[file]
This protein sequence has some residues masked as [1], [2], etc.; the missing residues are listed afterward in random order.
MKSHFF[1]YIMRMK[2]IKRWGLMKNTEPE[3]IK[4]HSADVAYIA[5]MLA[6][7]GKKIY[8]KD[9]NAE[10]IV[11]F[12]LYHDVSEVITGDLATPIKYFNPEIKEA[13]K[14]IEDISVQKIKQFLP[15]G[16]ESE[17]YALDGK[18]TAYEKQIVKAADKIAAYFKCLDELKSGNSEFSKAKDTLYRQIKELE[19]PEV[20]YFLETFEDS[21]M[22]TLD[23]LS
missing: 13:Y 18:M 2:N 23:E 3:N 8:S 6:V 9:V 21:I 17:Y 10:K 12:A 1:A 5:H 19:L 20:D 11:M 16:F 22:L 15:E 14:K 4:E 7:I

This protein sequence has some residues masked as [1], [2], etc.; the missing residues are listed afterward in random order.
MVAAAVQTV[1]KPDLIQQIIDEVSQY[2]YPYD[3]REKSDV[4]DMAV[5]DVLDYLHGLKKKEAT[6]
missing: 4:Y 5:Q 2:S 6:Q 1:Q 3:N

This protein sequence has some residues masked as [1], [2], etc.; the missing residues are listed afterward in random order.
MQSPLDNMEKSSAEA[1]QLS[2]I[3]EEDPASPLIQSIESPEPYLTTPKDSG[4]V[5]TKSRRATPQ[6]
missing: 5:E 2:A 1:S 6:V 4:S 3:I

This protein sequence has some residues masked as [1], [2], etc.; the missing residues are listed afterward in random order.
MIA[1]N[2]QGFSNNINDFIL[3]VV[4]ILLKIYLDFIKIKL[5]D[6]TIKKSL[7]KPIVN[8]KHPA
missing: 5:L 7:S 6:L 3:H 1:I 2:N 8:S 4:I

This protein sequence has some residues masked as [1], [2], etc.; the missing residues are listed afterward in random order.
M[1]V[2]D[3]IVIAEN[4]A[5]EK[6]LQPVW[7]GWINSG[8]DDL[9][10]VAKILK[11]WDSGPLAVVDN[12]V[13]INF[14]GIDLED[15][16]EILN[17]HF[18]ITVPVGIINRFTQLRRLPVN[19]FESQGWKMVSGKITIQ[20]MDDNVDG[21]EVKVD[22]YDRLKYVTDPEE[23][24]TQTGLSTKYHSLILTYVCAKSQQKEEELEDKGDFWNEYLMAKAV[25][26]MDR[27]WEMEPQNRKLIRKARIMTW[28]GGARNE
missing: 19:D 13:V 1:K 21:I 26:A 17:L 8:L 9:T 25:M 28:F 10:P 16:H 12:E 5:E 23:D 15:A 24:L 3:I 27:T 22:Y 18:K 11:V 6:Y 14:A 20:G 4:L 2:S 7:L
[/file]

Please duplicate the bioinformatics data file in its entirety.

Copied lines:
This protein sequence has some residues masked as [1], [2], etc.; the missing residues are listed afterward in random order.
MKSHFF[1]YIMRMK[2]IKRWGLMKNTEPE[3]IK[4]HSADVAYIA[5]MLA[6][7]GKKIY[8]KD[9]NAE[10]IV[11]F[12]LYHDVSEVITGDLATPIKYFNPEIKEA[13]K[14]IEDISVQKIKQFLP[15]G[16]ESE[17]YALDGK[18]TAYEKQIVKAADKIAAYFKCLDELKSGNSEFSKAKDTLYRQIKELE[19]PEV[20]YFLETFEDS[21]M[22]TLD[23]LS
missing: 13:Y 18:M 2:N 23:E 3:N 8:S 6:V 9:V 21:I 17:Y 10:K 12:A 1:A 5:H 19:L 20:D 11:M 16:F 22:L 15:E 14:K 4:E 7:I

This protein sequence has some residues masked as [1], [2], etc.; the missing residues are listed afterward in random order.
MVAAAVQTV[1]KPDLIQQIIDEVSQY[2]YPYD[3]REKSDV[4]DMAV[5]DVLDYLHGLKKKEAT[6]
missing: 4:Y 5:Q 2:S 6:Q 1:Q 3:N

This protein sequence has some residues masked as [1], [2], etc.; the missing residues are listed afterward in random order.
MQSPLDNMEKSSAEA[1]QLS[2]I[3]EEDPASPLIQSIESPEPYLTTPKDSG[4]V[5]TKSRRATPQ[6]
missing: 5:E 2:A 1:S 6:V 4:S 3:I

This protein sequence has some residues masked as [1], [2], etc.; the missing residues are listed afterward in random order.
MIA[1]N[2]QGFSNNINDFIL[3]VV[4]ILLKIYLDFIKIKL[5]D[6]TIKKSL[7]KPIVN[8]KHPA
missing: 5:L 7:S 6:L 3:H 1:I 2:N 8:S 4:I

This protein sequence has some residues masked as [1], [2], etc.; the missing residues are listed afterward in random order.
M[1]V[2]D[3]IVIAEN[4]A[5]EK[6]LQPVW[7]GWINSG[8]DDL[9][10]VAKILK[11]WDSGPLAVVDN[12]V[13]INF[14]GIDLED[15][16]EILN[17]HF[18]ITVPVGIINRFTQLRRLPVN[19]FESQGWKMVSGKITIQ[20]MDDNVDG[21]EVKVD[22]YDRLKYVTDPEE[23][24]TQTGLSTKYHSLILTYVCAKSQQKEEELEDKGDFWNEYLMAKAV[25][26]MDR[27]WEMEPQNRKLIRKARIMTW[28]GGARNE
missing: 19:D 13:V 1:K 21:I 26:A 17:L 8:L 9:T 25:M 28:F 10:P 16:H 12:E 5:E 23:D 15:A 24:L 3:I 27:T 22:Y 18:K 11:V 6:Y 14:A 20:G 4:L 2:S 7:L